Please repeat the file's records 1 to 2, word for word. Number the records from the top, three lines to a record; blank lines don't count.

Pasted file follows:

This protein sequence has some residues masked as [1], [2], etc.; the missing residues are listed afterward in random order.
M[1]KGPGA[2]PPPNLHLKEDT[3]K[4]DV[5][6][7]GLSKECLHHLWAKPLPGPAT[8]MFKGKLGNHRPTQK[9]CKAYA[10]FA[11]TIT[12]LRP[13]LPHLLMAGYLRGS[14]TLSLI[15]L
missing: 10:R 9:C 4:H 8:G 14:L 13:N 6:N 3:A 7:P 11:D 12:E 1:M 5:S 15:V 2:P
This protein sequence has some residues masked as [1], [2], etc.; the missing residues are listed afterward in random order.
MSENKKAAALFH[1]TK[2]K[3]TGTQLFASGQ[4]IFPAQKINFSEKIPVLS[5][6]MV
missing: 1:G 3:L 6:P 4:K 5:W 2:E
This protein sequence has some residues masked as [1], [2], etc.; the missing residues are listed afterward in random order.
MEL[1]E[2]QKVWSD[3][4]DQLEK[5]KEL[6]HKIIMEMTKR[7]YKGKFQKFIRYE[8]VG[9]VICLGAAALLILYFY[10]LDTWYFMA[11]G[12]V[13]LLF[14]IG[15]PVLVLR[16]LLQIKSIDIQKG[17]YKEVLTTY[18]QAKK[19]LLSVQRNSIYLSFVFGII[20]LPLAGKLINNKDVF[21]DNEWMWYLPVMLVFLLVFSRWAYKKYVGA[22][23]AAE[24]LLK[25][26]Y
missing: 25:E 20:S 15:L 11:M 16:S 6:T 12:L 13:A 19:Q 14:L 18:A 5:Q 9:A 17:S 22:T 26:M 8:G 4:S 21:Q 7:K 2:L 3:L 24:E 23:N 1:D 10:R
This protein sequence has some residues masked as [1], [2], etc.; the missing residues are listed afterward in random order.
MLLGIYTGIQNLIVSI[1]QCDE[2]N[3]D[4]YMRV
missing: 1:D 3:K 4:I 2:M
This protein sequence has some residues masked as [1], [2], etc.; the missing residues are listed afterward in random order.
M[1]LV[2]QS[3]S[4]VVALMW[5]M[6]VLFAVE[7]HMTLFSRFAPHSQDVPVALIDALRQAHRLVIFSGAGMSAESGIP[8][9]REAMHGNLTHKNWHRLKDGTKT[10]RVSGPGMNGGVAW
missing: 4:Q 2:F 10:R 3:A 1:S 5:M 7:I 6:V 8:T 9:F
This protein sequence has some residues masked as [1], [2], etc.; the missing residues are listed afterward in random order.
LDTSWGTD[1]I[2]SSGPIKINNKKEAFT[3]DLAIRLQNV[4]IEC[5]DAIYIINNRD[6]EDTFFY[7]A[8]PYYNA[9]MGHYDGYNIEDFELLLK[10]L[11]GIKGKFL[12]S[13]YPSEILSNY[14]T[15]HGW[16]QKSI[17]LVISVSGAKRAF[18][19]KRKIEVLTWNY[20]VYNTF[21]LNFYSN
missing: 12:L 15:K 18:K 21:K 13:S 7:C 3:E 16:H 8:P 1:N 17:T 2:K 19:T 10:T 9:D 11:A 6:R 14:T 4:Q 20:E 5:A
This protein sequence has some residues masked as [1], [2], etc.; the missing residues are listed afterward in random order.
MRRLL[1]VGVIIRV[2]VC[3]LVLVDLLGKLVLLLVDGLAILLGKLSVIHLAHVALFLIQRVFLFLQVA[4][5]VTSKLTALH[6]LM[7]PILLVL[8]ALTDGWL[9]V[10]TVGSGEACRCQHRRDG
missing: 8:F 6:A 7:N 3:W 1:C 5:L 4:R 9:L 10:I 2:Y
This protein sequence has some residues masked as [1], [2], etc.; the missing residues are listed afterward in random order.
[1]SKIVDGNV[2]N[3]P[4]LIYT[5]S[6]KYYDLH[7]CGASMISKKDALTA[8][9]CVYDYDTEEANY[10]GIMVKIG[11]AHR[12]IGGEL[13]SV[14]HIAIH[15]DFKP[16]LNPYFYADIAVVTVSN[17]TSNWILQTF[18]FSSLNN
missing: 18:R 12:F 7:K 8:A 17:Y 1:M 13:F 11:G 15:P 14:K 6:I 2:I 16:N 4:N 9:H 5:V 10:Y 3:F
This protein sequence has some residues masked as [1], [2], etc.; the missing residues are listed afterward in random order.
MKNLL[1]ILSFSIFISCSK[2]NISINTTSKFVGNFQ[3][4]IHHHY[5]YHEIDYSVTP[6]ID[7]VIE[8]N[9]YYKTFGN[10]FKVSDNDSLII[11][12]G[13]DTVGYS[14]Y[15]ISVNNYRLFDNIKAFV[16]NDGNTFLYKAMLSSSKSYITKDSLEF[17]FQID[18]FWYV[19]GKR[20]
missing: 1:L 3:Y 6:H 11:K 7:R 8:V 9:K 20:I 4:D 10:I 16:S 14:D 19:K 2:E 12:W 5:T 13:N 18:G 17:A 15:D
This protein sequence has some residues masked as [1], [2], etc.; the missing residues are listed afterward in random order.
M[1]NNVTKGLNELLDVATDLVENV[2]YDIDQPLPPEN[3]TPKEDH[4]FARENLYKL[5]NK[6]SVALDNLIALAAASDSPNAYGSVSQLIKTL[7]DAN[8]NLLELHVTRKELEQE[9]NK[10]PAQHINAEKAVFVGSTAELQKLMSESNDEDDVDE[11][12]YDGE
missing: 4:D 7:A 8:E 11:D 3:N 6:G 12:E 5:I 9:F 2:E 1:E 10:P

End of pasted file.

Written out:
This protein sequence has some residues masked as [1], [2], etc.; the missing residues are listed afterward in random order.
M[1]KGPGA[2]PPPNLHLKEDT[3]K[4]DV[5][6][7]GLSKECLHHLWAKPLPGPAT[8]MFKGKLGNHRPTQK[9]CKAYA[10]FA[11]TIT[12]LRP[13]LPHLLMAGYLRGS[14]TLSLI[15]L
missing: 10:R 9:C 4:H 8:G 14:L 13:N 6:N 3:A 7:P 11:D 12:E 1:M 5:S 15:V 2:P
This protein sequence has some residues masked as [1], [2], etc.; the missing residues are listed afterward in random order.
MSENKKAAALFH[1]TK[2]K[3]TGTQLFASGQ[4]IFPAQKINFSEKIPVLS[5][6]MV
missing: 1:G 3:L 6:P 4:K 5:W 2:E